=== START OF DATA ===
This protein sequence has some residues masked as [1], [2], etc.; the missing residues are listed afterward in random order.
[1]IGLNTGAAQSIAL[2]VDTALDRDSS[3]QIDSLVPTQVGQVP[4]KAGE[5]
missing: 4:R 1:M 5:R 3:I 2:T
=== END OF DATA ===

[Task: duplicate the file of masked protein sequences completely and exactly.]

This protein sequence has some residues masked as [1], [2], etc.; the missing residues are listed afterward in random order.
[1]IGLNTGAAQSIAL[2]VDTALDRDSS[3]QIDSLVPTQVGQVP[4]KAGE[5]
missing: 4:R 1:M 5:R 3:I 2:T